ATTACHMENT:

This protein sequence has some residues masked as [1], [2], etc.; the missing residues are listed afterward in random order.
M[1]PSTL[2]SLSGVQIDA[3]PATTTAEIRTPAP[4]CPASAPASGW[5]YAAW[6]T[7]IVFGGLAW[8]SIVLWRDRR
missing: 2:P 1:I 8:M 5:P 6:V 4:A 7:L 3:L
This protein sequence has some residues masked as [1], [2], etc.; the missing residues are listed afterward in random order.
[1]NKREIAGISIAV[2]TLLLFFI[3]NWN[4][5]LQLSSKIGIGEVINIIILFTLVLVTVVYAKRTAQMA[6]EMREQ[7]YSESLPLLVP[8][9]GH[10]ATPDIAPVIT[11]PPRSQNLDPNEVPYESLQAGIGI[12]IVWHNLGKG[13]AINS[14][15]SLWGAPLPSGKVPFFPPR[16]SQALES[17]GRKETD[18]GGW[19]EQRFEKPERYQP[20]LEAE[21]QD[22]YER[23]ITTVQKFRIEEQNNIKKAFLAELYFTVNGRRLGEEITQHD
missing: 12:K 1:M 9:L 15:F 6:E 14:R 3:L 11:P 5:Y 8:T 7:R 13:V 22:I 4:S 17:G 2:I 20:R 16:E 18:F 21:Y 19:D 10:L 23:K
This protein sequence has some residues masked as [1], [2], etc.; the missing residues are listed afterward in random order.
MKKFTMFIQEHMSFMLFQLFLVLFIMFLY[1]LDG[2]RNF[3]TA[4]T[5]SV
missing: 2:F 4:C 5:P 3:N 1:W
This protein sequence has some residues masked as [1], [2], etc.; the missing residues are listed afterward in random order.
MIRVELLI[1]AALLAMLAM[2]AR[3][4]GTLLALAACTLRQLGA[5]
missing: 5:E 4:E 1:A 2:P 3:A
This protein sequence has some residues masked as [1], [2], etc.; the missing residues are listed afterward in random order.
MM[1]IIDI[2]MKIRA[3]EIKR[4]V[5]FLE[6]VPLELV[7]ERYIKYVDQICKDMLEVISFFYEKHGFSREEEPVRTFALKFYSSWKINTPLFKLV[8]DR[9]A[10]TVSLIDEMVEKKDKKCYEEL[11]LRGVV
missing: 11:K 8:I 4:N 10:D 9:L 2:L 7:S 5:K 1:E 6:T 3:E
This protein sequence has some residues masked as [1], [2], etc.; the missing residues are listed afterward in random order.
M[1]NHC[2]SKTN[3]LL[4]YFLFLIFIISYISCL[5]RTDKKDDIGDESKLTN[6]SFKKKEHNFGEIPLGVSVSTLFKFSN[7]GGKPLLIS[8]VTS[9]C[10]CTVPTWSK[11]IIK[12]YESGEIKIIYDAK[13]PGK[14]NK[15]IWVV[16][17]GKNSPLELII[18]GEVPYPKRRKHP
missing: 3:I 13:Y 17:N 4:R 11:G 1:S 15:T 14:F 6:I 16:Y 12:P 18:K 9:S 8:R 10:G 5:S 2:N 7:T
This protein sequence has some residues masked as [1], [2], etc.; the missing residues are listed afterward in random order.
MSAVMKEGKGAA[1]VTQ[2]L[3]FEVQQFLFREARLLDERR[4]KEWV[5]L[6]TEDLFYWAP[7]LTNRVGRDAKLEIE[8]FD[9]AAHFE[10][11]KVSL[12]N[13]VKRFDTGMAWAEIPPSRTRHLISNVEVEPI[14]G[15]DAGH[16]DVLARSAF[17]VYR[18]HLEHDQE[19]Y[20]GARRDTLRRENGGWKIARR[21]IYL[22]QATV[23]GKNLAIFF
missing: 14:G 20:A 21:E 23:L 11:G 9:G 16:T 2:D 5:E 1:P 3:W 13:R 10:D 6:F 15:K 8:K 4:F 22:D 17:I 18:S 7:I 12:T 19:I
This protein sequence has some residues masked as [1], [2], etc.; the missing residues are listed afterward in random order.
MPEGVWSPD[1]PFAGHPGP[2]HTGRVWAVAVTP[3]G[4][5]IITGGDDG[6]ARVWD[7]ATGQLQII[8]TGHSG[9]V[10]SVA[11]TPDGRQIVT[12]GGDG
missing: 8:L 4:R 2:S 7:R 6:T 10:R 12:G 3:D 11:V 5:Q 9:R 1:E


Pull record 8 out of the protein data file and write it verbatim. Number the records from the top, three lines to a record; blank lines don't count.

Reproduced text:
This protein sequence has some residues masked as [1], [2], etc.; the missing residues are listed afterward in random order.
MPEGVWSPD[1]PFAGHPGP[2]HTGRVWAVAVTP[3]G[4][5]IITGGDDG[6]ARVWD[7]ATGQLQII[8]TGHSG[9]V[10]SVA[11]TPDGRQIVT[12]GGDG
missing: 8:L 4:R 2:S 7:R 6:T 10:R 12:G 3:D 11:V 5:Q 9:R 1:E